I can match newline by \n:

echo "one
two" | sed 'N;s/\n/_/g'

In GNU sed, I can use [^\n] to match any character but newline:

echo "one
two" | sed 'N;s/[^\n]/_/g'

This is very handy, but it violates POSIX. Other sed versions correctly answer __n______

Same thing with tab character, but there I can work around by using an actual tab character, preceeded by ctrl-v. But this doesn't work for newline:

echo "one
two" | sed 'N;s/[^

gives me unbalanced brackets.

Using [^[:cntrl:]] only works while there are no other control characters I want to match.

So what's the correct way to match any character but newline in POSIX sed?


The POSIX specification for basic regular expressions do not allow \n to match a literal newline (my emphasis below):

The Shell and Utilities volume of POSIX.1-2017 specifies within the individual descriptions of those standard utilities employing regular expressions whether they permit matching of <newline> characters; if not stated otherwise, the use of literal <newline> characters or any escape sequence equivalent in either patterns or matched text produces undefined results.

Luckily, the specification for the sed utility contains the following text, which states otherwise:

The sed utility shall support the BREs described in XBD Basic Regular Expressions, with the following additions:


  • The escape sequence \n shall match a <newline> embedded in the pattern space. [...]

This allows sed to match a literal newline that has been embedded in the pattern space (from using e.g. N) using \n in a regular expression.

This leads me to believe that it would be fine to use [^\n] to match any single non-newline character. This is also what the sed implementations on GNU systems, OpenBSD, FreeBSD, and Plan 9, does.

  • Thank you for this interpretation. It still conflicts with the statement "special characters [including backslash] shall lose their special meaning within a bracket expression." Anyhow, I didn’t ask for posix, but for portability. Unfortunally, my idea of "portable" covers more than three implementations … preferably all modern ones.
    – Philippos
    Aug 29 at 8:28
  • The sed from heirloom (from AT&T) heirloom.sourceforge.net/tools.html doesn't allow a \n inside a [...].
    – ImHere
    Sep 23 at 12:53

Actually there's a very neat way to handle this scenario in regular sed: interchange newline with some regular char, say, _ then do the [^_] and then flip back. I was wanting to post a solution to a problem that came up but was too lazy to post it but now let me put it here:

sed -e '

      $q; N


   /\ncreate table/!{



' input.data

Problem statement for the above solution.

  • This works, but I'd rather call this a nasty workaround than a neat solution. Ain't there a more elegant way?
    – Philippos
    May 1 '17 at 11:01

You may use [[:alnum:][:punct:][:blank:]] bracket expression:

echo "one
two" | sed 'N;s/[[:alnum:][:punct:][:blank:]]/_/g'



The [:alnum:] matches all alphanumeric chars, [:punct:] matches all punctuation and [:blank:] matches all horizontal whitespaces. All vertical whitespace is left out and does not get matched.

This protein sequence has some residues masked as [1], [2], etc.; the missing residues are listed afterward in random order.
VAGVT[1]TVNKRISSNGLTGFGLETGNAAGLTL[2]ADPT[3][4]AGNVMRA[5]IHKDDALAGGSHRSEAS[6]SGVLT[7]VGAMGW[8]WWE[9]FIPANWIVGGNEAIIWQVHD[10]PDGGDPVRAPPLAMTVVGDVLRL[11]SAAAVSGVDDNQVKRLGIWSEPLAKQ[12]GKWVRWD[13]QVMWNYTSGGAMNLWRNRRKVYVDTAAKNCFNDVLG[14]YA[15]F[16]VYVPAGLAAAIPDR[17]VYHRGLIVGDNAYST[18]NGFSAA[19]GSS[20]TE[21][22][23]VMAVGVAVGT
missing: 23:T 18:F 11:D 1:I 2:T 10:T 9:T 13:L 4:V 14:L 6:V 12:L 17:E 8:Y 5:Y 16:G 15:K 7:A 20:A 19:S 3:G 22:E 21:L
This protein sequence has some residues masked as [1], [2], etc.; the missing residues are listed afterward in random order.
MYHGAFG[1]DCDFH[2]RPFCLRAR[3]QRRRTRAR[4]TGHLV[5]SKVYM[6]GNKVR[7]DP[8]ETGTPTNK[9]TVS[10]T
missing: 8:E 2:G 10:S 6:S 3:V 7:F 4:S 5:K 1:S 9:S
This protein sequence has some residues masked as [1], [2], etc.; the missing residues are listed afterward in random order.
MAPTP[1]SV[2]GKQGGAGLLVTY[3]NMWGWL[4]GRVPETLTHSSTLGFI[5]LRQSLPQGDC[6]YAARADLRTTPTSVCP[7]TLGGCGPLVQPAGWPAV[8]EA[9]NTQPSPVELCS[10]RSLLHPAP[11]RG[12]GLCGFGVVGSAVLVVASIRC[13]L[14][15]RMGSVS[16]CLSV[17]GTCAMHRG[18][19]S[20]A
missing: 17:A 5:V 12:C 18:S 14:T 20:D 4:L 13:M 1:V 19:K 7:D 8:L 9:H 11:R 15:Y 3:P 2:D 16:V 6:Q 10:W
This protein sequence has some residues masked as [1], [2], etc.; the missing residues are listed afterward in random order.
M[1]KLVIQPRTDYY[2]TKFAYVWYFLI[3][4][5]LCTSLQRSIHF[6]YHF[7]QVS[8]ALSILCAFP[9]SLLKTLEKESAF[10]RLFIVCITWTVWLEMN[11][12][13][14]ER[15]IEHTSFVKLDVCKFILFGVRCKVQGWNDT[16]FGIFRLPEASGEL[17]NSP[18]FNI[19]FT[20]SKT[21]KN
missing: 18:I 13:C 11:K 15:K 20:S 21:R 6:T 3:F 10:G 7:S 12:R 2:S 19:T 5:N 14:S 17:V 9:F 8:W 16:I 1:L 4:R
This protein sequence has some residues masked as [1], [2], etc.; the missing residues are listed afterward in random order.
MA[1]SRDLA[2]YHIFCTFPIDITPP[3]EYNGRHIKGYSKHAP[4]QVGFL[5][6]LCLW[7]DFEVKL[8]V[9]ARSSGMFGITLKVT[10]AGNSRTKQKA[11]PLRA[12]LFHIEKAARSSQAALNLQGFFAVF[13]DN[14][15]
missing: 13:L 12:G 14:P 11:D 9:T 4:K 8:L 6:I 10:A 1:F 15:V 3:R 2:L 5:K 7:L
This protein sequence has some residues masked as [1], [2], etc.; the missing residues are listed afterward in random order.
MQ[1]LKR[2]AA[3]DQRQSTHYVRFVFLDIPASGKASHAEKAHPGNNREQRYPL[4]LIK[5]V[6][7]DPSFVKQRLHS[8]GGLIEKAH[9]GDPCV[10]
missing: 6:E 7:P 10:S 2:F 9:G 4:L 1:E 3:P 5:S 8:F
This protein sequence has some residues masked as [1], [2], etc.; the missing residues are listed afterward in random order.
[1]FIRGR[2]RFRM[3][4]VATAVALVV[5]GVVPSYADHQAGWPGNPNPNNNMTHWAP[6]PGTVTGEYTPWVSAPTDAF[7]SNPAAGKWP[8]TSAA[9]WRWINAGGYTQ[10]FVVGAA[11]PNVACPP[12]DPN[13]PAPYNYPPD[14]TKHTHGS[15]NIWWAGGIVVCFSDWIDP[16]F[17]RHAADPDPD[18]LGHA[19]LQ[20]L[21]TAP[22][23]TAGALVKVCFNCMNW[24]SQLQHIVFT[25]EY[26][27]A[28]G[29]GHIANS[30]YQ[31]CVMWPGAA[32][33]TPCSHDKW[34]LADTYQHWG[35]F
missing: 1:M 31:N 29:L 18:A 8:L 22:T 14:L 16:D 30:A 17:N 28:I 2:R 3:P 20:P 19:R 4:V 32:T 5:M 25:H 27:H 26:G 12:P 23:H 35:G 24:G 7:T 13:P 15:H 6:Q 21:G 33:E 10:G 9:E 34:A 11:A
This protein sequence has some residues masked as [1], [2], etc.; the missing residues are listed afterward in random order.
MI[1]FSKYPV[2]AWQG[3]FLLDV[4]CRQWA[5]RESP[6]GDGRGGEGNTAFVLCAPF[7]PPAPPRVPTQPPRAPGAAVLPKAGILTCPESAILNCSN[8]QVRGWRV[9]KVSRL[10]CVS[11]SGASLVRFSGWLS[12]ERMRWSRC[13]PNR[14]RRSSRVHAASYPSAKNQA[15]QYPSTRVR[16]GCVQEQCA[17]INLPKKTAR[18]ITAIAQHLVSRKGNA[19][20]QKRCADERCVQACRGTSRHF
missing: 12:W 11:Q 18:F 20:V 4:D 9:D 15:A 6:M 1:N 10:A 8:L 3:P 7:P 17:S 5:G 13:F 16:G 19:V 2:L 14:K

See the online sed demo.

  • Thank you for the late answer. I think one should better use [[:print:]] instead, as in some locales there can be stuff like [:graph:], which is neither [:alnum:] nor [:punct:], but a problem remains if other control characters are allowed in the stream. Maybe [[:print:]^A-<tab>^K-^Z] with a literal TAB does the trick, but it's certainly less elegant than [^\n]. Thanks anyhow.
    – Philippos
    Apr 4 '19 at 12:40
  • @Philippos Ok, then maybe sed 'N;s/[^\x0A]/_/g' will work. I thought the task was related to vertical whitespace in general. Apr 4 '19 at 12:43

Maybe i have not understood your question correctly but i will take my chances to answer.

If you want to match everything except new line, a simple regex dot . does exactly this: match any char except new lines.

Let's try it with a non gnu sed:

$ cat file5

$ sed 's/./_/g' file5

$ echo "one
four" |sed 's/./_/g'

By the way, your very first sed example:

echo "one
two" | sed 'N;s/\n/_/g'

matches only the next new line, not every new line:

$ echo "one
> two
> three
> four" |sed 'N;s/\n/_/g'
  • 1
    Sorry, maybe my example was simplified too much. As long as a text is processed line by line, it's useless to match newline or the complement set. But sometimes you use things like sed 'H;1h;$! d;... and then do operations on the whole text in one buffer. In those cases it may be useful to match anything but newline. How to do that elegantly?
    – Philippos
    May 1 '17 at 12:04
  • @Philippos Even if it is like that (would be good to include a "buffer" example in your question) are you sure that using regex .* or .+ will not work? May 1 '17 at 12:09
  • Very sure. . matches anything but NUL character, including newline. I'm preparing another question where this is needed with buffer example.
    – Philippos
    May 1 '17 at 12:25
  • @Philippos Ok, better to see the buffer example. By the way if . matches everything except null you could pre-process the file like tr '\n' '\0' or even you could make it like sed '......' <(tr '\n' '\0' <file) (just thoughts) May 1 '17 at 12:30
  • Here is the example where I need this. I'm afraid in posix sed it is not possible to use \0 either.
    – Philippos
    May 1 '17 at 14:43

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